Extinguished eyes Dismal Fate Who am I To feel so late Call to Heal Blinded toll Who am I Ne'er be whole Fast we toll Neglect done Who am I Just one's son Sleep eludes Tales strung Who am I When the last one rung Battle we must Solo in shame Who am I Just another name
Sometimes, there just is no answer. You wait months and months for a consult, that you dream will magically solve all of your problems, and you walk away defeated. Sometimes there just is no answer.
You put your hopes into a specialist, that is trained, that is a guru, that is the saint in the profession of fixing any and all ailments, and you walk away defeated. Sometimes, there is just no answer.
You do what seems like every test known to man, and sometimes, there is just no answer.
Sometimes you have a diagnosis, for which there is no cure, and sometimes, there is just no answer.
Sometimes in life, there is just no answer. There is no magic potion. There is no magic guru. Nothing.
Sometimes, we just have to live with not having an answer, and build up from there. Make the most out of what we do have. Use what works, and be your own magician for your body. Fix it the best way you can, and find ways to cope. Try not to dwell on the bad, and focus on the good that surrounds you.
There is one answer to all of this. This is the life you were given. Find the light in the darkness. In an essay called ‘Blindness’ that I recently read by ‘Jorge Luis Borges’, he lectured on how the progressive nature of his own blindness, changed his own outlook on life. This man was a writer, who loved reading. His whole world revolved around seeing the written word. Instead of seeing what was being taken away, he chose to see through the darkness and find the light. He wrote, ” A writer, or any man, must believe that whatever happens to him is an instrument; everything has been given for an end. This is even stronger in the case of the artist. Everything that happens, including humiliations, embarrassments, misfortunes, all has been given like clay, like material for one’s art. One must accept it. For this reason I speak in a poem of the ancient food of heroes: Humiliation, unhappiness, discord. Those things are given to us to transform, so that we may make from the miserable circumstances of our lives things that are eternal, or aspire to be so. If a blind man thinks this way, he is saved. Blindness is a gift”.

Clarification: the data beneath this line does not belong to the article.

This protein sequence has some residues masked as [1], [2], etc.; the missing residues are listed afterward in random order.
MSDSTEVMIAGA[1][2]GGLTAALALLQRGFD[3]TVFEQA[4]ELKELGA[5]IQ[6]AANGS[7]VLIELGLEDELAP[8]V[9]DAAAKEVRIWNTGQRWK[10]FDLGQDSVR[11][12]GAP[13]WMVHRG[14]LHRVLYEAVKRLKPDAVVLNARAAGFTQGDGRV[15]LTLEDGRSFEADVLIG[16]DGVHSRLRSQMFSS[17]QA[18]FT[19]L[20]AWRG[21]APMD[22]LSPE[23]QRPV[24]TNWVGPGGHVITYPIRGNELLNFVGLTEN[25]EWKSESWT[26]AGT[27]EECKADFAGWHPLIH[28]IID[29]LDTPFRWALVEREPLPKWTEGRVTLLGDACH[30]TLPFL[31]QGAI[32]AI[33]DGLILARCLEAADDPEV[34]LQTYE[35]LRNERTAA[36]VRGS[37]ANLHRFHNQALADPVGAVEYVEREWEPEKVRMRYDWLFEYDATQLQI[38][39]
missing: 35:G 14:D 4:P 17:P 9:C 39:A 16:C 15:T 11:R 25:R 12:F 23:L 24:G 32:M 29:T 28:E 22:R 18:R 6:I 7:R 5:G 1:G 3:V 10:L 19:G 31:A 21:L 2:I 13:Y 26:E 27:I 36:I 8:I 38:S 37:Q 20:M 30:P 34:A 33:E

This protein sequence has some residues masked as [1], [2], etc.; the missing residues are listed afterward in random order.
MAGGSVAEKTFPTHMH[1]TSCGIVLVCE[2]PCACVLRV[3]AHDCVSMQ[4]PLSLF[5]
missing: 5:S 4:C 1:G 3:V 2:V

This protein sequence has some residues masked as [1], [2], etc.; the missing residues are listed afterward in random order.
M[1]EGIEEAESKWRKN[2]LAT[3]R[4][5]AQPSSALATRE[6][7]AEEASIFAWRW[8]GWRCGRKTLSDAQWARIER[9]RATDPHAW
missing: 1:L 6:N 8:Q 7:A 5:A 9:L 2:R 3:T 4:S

Whatever affliction you may be suffering from, Chronic illness, Ptsd, Depression, Pain, it doesn’t matter. It doesn’t have to have a name. It just has to be seen as the clay you need to mold. It needs to transform. It needs to show you the path you are meant to be on, and it needs to not take another day from you. You are the artist. You create your life. You may not have control over what you have been given, but you do have control over what perspective you take. You can either mold that clay into one of despair, or you can mold it into one of triumph. You chose.
Sometimes, there is no answer. But you can control your own solution.
I must admit, I had a little help with being inspired for this next blog. I have to give a shout out to my girl Moana, from Disney’s amazing animated movie of the same name, ‘Moana’. Now I won’t confirm or deny that it is quite possible that I am able to recite every single line from the movie, or that I often sing all the songs in shower, and that I usually persuade my daughters to watch that movie over the other ones they may opt for instead. However, it was while we were watching it again, ahem, on repeat, that I was inspired to write. A line In the song “Where you are”, hit me in the gut. It was something I had heard over and over, but it never stuck. Today, it stuck. In the song, her father Chief Tui says: